Later, House considers Sam's psychiatric files, goes to open them, and then throws them away. He then takes more Ibuprofen for the pain.
Zebra Factor 10/10Edit
Although poison ivy is a common malady, and steroid abuse isn’t all that rare, hemlock poisoning is.
- Sam Carr, Wilson's first ex-wife, is introduced for the first time.
The title of this episode refers to the patient who is a knight. He falls ill and thus, it can be considered Knight Fall. This is also a play on the phrase nightfall, or when nighttime begins.
Trivia & Cultural References Edit
- Read more about Renaissance Fairs
- When House knocks the top off the medical head model and says "Try doing that with a pen." it is a reference to the phrase "The pen is mightier than the sword ".
- Well, Chase doesn’t know who Frodo is, but he and Gollum are of course from The Lord of the Rings, which also explain‘s House‘s reference to Middle Earth.
- A Transvestite or Cross-Dresser is a person who dresses up in clothing usually worn by the opposite sex. They should not automatically be assumed to be homosexual, and often accept their gender assignment as well.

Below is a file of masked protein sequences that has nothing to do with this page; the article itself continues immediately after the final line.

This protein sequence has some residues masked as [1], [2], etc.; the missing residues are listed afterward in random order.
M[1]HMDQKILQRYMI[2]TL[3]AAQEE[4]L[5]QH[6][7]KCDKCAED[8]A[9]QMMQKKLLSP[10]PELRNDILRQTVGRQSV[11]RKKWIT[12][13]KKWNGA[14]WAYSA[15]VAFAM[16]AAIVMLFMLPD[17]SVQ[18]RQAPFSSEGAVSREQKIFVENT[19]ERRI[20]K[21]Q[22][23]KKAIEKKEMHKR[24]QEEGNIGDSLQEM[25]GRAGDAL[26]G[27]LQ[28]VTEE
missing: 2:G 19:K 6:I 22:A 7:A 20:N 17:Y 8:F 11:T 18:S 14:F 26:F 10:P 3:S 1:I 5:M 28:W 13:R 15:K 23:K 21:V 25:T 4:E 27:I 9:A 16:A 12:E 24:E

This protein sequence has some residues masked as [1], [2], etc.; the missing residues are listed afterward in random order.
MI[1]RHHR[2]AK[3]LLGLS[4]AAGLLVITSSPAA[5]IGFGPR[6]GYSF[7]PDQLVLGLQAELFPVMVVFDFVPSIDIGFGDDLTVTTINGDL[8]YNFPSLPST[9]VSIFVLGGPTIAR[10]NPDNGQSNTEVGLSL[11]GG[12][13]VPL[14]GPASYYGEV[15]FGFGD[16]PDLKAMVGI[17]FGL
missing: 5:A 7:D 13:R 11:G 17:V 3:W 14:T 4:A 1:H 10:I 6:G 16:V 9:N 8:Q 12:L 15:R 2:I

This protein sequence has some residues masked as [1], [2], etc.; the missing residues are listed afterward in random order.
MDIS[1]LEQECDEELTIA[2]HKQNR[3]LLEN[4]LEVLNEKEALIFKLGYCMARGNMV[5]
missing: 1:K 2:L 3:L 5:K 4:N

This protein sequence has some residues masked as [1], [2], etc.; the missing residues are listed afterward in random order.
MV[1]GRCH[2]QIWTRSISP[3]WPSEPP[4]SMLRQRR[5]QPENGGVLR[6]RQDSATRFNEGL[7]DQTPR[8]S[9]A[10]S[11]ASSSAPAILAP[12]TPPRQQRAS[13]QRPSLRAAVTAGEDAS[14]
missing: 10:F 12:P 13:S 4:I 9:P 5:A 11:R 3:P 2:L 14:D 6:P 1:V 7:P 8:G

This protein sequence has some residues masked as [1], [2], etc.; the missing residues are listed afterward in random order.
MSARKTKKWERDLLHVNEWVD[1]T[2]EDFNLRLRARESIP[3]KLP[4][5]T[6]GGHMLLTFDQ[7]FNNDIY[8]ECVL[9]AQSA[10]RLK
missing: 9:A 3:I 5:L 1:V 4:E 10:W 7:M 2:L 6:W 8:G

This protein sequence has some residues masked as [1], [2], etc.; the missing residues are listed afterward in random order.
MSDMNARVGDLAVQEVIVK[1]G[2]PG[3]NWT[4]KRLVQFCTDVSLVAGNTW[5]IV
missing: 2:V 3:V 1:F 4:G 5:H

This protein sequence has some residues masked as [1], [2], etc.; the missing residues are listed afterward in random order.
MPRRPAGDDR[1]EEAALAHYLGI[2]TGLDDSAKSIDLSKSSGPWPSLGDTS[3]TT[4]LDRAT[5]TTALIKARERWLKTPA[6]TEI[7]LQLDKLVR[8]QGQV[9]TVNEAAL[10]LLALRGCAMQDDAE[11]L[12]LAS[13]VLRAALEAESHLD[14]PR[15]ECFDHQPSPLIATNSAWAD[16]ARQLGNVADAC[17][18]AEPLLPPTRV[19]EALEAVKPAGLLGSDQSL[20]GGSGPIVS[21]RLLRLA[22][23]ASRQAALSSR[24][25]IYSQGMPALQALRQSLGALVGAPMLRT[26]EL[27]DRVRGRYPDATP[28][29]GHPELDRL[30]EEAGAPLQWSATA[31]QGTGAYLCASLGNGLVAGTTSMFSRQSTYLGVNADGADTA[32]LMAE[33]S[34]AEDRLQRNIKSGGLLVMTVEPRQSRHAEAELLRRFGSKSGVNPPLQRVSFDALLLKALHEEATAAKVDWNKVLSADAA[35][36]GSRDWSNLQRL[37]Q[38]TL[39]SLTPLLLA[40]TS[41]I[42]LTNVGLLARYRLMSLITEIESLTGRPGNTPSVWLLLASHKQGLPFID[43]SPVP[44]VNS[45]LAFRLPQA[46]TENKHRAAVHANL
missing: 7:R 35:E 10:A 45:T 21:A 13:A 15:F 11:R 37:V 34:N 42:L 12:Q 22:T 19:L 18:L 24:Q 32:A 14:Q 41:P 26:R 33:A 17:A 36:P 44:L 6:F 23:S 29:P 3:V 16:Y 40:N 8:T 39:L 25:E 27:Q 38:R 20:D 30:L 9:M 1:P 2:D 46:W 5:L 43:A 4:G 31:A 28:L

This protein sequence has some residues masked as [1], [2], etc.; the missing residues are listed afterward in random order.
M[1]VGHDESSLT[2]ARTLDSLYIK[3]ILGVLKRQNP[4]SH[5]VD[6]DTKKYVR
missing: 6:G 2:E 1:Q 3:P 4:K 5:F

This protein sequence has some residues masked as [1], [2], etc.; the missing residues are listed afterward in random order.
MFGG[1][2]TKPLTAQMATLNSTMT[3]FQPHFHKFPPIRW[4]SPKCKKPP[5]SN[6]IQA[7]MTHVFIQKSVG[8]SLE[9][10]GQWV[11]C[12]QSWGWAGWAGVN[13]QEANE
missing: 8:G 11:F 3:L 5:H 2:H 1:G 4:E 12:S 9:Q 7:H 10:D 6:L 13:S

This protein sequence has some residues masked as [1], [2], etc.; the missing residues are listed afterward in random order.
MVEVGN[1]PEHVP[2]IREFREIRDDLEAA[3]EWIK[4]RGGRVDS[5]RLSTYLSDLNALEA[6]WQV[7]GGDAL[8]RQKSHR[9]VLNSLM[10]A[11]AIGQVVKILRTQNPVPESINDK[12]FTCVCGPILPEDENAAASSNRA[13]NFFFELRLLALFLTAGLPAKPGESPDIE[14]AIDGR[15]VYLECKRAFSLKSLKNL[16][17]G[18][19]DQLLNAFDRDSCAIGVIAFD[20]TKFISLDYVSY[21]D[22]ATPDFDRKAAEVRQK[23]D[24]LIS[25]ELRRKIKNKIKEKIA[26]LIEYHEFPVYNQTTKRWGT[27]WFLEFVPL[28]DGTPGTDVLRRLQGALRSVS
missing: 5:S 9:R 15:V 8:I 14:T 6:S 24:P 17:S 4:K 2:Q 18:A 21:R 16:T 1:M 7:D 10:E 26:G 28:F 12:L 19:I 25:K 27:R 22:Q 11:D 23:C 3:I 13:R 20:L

- Hogwarts is a fictional school of magic that is the primary setting throughout most of the best selling fantasy novel series Harry Potter, written by J. K. Rowling.
- In addition to hemlock, House identifies Rose hips (which contain several vitamins) and Black cohosh (which has several medicinal uses).
- House knows his Shakespeare! He also loves his metaphors. An “embossed carbuncle” is a term used in King Lear to compare someone to a boil that has risen well above the level of the skin.
- When Lucas finds House with a sword, House says “it was just sitting in a stone”, a reference to Excalibur, the sword of King Arthur that he drew from the stone to show he was the rightful king.
- In William's 'Sanctum', he has two sets of symbols relating to 'witchcraft' that are actually opposed to each other - a Pentagram necklace and a copy of the Necronomicon, both associated with Black Magic, but he has Pentacles painted on his wall, which are symbols of protection.